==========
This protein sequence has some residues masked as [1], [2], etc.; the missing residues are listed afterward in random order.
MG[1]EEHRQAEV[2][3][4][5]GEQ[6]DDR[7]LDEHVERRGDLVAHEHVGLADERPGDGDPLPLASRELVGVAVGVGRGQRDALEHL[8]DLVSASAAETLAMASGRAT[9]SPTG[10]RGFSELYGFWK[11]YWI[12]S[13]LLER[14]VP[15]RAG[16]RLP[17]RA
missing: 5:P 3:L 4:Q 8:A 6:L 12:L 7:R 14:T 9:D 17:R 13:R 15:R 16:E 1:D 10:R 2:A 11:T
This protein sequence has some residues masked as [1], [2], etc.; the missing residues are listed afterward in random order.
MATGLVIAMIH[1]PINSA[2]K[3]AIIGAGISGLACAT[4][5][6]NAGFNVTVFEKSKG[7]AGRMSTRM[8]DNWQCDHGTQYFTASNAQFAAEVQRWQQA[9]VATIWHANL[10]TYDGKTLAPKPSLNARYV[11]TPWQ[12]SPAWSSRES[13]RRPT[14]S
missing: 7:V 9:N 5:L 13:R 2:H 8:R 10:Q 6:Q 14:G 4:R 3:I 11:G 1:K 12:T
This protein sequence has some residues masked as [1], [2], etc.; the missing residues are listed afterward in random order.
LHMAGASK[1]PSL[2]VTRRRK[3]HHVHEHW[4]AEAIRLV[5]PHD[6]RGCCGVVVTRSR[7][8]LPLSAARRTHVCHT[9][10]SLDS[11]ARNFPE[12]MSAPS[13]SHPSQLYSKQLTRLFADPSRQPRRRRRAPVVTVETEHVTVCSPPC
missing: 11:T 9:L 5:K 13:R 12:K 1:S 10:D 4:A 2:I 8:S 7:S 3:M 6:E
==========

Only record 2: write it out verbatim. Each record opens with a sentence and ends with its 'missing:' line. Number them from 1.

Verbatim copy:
This protein sequence has some residues masked as [1], [2], etc.; the missing residues are listed afterward in random order.
MATGLVIAMIH[1]PINSA[2]K[3]AIIGAGISGLACAT[4][5][6]NAGFNVTVFEKSKG[7]AGRMSTRM[8]DNWQCDHGTQYFTASNAQFAAEVQRWQQA[9]VATIWHANL[10]TYDGKTLAPKPSLNARYV[11]TPWQ[12]SPAWSSRES[13]RRPT[14]S
missing: 7:V 9:N 5:L 13:R 2:H 8:R 10:Q 6:Q 14:G 4:R 3:I 11:G 1:K 12:T